Dr. Pellandini-Simányi is Assistant Professor in the Institute of Marketing and Communication Management. After studying Economics and Marketing (MSc), she earned her PhD in Sociology from the London School of Economics and Political Science. Previously, she taught at the Sociology Department of LSE, and held a Swiss National Science Foundation Marie Heim-Vögtlin Fellowship at the Institute of Management and Organization, USI, and an Assistant Professorship at ELTE, Budapest.
Dr. Pellandini-Simányi's research looks at the interrelations between markets and moralities, combining sociology, marketing and organization theory. Her work examines both the consumer and the organizational side of markets, drawing on economic sociology, performativity, practice theory and consumer culture theory, and has focused on financial markets, debt and political consumerism. She is author of the book Consumption Norms and Everyday Ethics and her work has appeared in Economy and Society; Organization Studies; Consumption, Markets and Culture; the Journal of Consumer Culture; Sociology, and the British Journal of Sociology, among others.
Her current research project, 'Social patterning of economic subjectivities and the digital transformation of retail finance in Switzerland', funded by a Swiss National Science Foundation project grant, examines how digital finance reshapes social classes and economic subjectivities. Her previous projects looked at the financialization of everyday life (individual grant, funded by the Swiss National Science Foundation), the development of the mortgage market and the financial crisis in Hungary (principal investigator, funded by the Hungarian Scientific Research Fund) and shifting notions of the consumer in post-crisis financial consumer regulation in Switzerland, the UK and Hungary (individual grant, funded by the Hungarian Academy of Sciences).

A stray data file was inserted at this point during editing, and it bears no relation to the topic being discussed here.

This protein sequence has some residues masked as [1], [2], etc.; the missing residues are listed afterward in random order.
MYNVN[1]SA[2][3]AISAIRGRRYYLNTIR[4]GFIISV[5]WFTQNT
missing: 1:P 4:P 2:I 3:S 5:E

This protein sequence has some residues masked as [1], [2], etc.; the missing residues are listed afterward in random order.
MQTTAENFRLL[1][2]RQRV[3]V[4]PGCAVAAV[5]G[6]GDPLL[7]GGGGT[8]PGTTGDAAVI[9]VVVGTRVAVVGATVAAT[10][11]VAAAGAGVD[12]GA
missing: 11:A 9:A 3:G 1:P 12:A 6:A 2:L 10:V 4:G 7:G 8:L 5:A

Dr. Pellandini-Simányi serves on the expert panel of Global Action Plan UK 'Goals for Good' project, focusing on sustainability and well-being. Previously, she was committee member of the American Sociological Association and worked in the social innovation and social needs program of the Young Foundation think tank, London.